Britainand the Greek Economic Crisis, 1944–1947
concentrates on Anglo-Greek interactions in economic matters during the political and economic turmoil between the Axis occupation of Greece and the Greek civil war. By analyzing the Greek crisis primarily in economic terms, Athanasios Lykogiannis avoids the political partisanship that has colored much previous writing on the subject and throws light on many issues neglected by earlier authors. Drawing on a range of untapped British, American, and Greek archival sources, as well as extensive secondary sources, the author examines the interplay of political and economic factors, such as the ingrained polarization of Greek society and the weakness and timidity of the country’s governments, that aggravated and prolonged the crisis.
Lykogiannis critically examines Greece’s policies, and the actors behind them, and assesses the British involvement in the episode: the quality of the measures recommended to the Greeks, the constraints facing British advisers in the country, and the reasons for the ultimate failure of British intervention. He also compares the two periods of western tutelage of Greece: the British and the American, from the announcement of the Truman Doctrine to the inauguration of the European Recovery Program.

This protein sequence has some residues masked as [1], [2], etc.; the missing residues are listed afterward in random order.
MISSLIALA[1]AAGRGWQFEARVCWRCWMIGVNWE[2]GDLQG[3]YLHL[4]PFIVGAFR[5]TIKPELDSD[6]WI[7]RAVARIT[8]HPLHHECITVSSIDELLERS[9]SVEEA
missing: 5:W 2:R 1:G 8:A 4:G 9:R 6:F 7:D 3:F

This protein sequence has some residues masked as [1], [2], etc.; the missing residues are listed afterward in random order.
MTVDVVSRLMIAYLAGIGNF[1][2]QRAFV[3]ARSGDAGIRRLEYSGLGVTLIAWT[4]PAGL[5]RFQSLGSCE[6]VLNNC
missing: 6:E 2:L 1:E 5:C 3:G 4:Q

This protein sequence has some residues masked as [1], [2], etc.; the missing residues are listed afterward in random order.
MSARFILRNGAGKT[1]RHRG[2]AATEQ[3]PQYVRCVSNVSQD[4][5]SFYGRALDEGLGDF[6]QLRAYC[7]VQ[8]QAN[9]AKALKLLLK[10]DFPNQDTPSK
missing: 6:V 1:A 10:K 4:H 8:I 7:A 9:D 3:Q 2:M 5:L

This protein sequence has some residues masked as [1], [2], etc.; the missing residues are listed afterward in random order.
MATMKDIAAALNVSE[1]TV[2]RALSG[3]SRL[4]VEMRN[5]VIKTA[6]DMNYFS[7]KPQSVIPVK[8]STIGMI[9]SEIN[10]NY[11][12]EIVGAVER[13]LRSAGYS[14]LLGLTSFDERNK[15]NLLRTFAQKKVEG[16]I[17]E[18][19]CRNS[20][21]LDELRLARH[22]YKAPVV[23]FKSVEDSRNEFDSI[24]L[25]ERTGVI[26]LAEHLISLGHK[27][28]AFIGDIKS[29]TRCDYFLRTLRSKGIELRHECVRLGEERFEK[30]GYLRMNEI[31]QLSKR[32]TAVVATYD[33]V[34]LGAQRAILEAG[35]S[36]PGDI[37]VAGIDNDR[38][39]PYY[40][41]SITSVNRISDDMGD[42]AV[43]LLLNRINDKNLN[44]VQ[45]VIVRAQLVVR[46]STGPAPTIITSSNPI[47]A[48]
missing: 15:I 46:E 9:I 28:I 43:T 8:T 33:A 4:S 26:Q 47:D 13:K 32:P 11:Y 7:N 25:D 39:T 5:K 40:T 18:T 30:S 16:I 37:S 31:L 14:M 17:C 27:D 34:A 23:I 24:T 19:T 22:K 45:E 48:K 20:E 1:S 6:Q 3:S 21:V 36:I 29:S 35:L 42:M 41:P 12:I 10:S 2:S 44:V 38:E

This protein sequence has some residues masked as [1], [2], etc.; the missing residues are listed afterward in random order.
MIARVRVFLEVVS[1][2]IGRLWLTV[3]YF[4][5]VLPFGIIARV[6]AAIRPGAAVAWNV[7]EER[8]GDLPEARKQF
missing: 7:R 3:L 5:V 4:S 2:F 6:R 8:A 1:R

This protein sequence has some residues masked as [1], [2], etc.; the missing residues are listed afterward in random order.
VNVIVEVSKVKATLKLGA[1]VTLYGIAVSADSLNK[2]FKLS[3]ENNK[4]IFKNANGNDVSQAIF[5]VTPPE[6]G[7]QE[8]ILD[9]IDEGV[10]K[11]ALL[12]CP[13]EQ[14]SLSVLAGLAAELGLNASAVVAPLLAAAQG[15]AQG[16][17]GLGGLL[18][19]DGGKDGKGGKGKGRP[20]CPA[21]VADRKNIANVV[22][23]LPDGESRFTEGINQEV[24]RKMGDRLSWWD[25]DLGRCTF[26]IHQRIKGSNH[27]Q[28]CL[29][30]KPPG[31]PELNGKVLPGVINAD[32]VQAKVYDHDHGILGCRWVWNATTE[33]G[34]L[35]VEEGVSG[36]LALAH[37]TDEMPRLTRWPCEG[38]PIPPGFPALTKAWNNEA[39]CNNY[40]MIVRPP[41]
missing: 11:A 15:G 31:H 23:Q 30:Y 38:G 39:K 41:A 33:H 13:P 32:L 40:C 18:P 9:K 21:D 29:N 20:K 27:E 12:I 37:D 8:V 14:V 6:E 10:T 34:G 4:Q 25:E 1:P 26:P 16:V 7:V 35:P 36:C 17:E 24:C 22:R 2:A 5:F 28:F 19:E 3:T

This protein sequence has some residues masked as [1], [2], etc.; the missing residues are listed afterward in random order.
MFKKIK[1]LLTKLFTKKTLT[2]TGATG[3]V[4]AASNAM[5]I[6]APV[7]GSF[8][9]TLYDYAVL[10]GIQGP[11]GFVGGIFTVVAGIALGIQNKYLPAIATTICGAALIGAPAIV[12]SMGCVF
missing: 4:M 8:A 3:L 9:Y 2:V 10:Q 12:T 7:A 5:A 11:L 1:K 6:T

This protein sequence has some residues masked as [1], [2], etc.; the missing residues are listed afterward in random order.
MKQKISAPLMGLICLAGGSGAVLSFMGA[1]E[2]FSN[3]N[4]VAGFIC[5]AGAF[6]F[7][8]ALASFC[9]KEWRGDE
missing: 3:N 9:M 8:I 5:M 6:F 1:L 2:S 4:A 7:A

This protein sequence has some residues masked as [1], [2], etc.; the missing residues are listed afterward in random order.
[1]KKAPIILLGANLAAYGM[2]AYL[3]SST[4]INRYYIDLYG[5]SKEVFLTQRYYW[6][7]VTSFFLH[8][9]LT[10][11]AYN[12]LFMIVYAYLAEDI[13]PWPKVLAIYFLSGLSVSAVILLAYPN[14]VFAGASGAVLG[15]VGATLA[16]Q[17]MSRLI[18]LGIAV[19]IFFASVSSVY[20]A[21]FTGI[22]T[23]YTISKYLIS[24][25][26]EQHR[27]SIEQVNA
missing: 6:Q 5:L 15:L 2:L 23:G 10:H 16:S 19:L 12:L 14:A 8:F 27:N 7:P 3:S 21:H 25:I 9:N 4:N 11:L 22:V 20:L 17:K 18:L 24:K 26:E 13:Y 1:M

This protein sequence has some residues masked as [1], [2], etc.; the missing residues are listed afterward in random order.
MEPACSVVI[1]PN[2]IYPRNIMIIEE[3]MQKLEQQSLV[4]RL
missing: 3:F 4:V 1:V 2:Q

Britain and the Greek Economic Crisis, 1944–1947 argues that even if the Germans were to blame for the conditions that led to hyperinflation, the mediocre results of successive attempts to stabilize the economy were caused by internal factors such as the fiscal ineptitude of the postwar Greek governments and their ignorance of, and hostility toward, any form of economic management. Whereas many have blamed foreign intervention for prolonging the crisis, Lykogiannis makes clear that the decisions of successive Greek governments were far more significant. His book demonstrates how firmly the crisis of post-liberation Greece was rooted in the country’s political, economic, and social past.